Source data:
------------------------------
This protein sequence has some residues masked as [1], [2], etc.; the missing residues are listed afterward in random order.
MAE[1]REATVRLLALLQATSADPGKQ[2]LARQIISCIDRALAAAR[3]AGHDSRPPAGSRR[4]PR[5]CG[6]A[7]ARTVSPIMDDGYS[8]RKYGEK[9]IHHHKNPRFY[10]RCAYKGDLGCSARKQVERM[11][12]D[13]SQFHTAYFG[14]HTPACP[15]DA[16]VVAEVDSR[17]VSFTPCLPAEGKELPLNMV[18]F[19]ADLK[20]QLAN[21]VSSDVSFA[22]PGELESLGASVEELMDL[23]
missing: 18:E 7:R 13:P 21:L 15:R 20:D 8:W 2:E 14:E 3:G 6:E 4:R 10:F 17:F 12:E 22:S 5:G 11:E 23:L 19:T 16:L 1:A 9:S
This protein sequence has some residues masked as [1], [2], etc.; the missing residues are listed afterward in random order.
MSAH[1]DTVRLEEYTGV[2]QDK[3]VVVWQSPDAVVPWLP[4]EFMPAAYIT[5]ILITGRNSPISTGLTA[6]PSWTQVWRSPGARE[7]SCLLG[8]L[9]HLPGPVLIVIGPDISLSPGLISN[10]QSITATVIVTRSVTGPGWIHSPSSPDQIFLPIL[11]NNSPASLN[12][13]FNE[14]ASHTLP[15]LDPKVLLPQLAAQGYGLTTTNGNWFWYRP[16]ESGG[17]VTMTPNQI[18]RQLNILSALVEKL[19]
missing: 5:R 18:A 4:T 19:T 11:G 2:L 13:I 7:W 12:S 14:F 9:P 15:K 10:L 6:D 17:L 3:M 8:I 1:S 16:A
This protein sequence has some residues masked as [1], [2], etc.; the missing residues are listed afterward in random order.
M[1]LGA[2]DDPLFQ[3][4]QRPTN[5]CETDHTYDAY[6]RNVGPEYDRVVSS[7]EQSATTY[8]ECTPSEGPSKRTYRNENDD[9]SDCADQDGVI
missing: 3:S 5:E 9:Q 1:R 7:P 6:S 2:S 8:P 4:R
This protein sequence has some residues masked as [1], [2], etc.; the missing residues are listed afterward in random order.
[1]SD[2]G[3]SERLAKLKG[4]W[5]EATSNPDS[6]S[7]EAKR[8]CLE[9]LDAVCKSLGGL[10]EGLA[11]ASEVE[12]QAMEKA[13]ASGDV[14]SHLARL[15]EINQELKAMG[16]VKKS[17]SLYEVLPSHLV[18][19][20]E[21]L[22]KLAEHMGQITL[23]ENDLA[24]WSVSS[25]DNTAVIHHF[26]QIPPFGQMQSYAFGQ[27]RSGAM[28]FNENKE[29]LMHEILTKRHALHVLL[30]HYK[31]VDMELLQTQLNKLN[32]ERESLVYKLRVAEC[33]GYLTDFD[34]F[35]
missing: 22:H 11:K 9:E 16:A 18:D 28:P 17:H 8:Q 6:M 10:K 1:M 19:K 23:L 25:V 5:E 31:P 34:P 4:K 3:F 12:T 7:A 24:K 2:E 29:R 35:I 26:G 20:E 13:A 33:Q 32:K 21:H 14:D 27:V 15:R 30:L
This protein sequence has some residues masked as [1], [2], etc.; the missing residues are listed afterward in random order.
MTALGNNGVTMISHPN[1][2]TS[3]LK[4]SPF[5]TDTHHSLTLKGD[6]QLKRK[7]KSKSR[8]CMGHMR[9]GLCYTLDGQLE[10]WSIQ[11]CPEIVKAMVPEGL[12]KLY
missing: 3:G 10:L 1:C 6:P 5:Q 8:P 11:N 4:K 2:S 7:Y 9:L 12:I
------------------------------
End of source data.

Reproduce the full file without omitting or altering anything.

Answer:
This protein sequence has some residues masked as [1], [2], etc.; the missing residues are listed afterward in random order.
MAE[1]REATVRLLALLQATSADPGKQ[2]LARQIISCIDRALAAAR[3]AGHDSRPPAGSRR[4]PR[5]CG[6]A[7]ARTVSPIMDDGYS[8]RKYGEK[9]IHHHKNPRFY[10]RCAYKGDLGCSARKQVERM[11][12]D[13]SQFHTAYFG[14]HTPACP[15]DA[16]VVAEVDSR[17]VSFTPCLPAEGKELPLNMV[18]F[19]ADLK[20]QLAN[21]VSSDVSFA[22]PGELESLGASVEELMDL[23]
missing: 18:E 7:R 13:P 21:L 15:R 20:D 8:W 2:E 14:E 3:G 6:E 4:R 10:F 17:F 12:E 22:S 5:G 11:E 23:L 19:T 16:L 1:A 9:S
This protein sequence has some residues masked as [1], [2], etc.; the missing residues are listed afterward in random order.
MSAH[1]DTVRLEEYTGV[2]QDK[3]VVVWQSPDAVVPWLP[4]EFMPAAYIT[5]ILITGRNSPISTGLTA[6]PSWTQVWRSPGARE[7]SCLLG[8]L[9]HLPGPVLIVIGPDISLSPGLISN[10]QSITATVIVTRSVTGPGWIHSPSSPDQIFLPIL[11]NNSPASLN[12][13]FNE[14]ASHTLP[15]LDPKVLLPQLAAQGYGLTTTNGNWFWYRP[16]ESGG[17]VTMTPNQI[18]RQLNILSALVEKL[19]
missing: 5:R 18:A 4:T 19:T 11:G 2:L 13:I 7:W 12:S 14:F 9:P 15:K 10:L 6:D 17:L 3:M 8:I 1:S 16:A
This protein sequence has some residues masked as [1], [2], etc.; the missing residues are listed afterward in random order.
M[1]LGA[2]DDPLFQ[3][4]QRPTN[5]CETDHTYDAY[6]RNVGPEYDRVVSS[7]EQSATTY[8]ECTPSEGPSKRTYRNENDD[9]SDCADQDGVI
missing: 3:S 5:E 9:Q 1:R 7:P 6:S 2:S 8:P 4:R
This protein sequence has some residues masked as [1], [2], etc.; the missing residues are listed afterward in random order.
[1]SD[2]G[3]SERLAKLKG[4]W[5]EATSNPDS[6]S[7]EAKR[8]CLE[9]LDAVCKSLGGL[10]EGLA[11]ASEVE[12]QAMEKA[13]ASGDV[14]SHLARL[15]EINQELKAMG[16]VKKS[17]SLYEVLPSHLV[18][19][20]E[21]L[22]KLAEHMGQITL[23]ENDLA[24]WSVSS[25]DNTAVIHHF[26]QIPPFGQMQSYAFGQ[27]RSGAM[28]FNENKE[29]LMHEILTKRHALHVLL[30]HYK[31]VDMELLQTQLNKLN[32]ERESLVYKLRVAEC[33]GYLTDFD[34]F[35]
missing: 22:H 11:K 9:E 16:A 18:D 28:P 17:H 8:Q 6:M 10:K 1:M 19:K 23:L 25:V 5:E 31:P 34:P 4:K 3:F 12:T 7:A 24:K 2:E 29:R 35:I 26:G 20:E 13:A 33:Q 32:K 21:H 14:D 27:V 15:R 30:L
This protein sequence has some residues masked as [1], [2], etc.; the missing residues are listed afterward in random order.
MTALGNNGVTMISHPN[1][2]TS[3]LK[4]SPF[5]TDTHHSLTLKGD[6]QLKRK[7]KSKSR[8]CMGHMR[9]GLCYTLDGQLE[10]WSIQ[11]CPEIVKAMVPEGL[12]KLY
missing: 3:G 10:L 1:C 6:P 5:Q 8:P 11:N 4:K 2:S 7:Y 9:L 12:I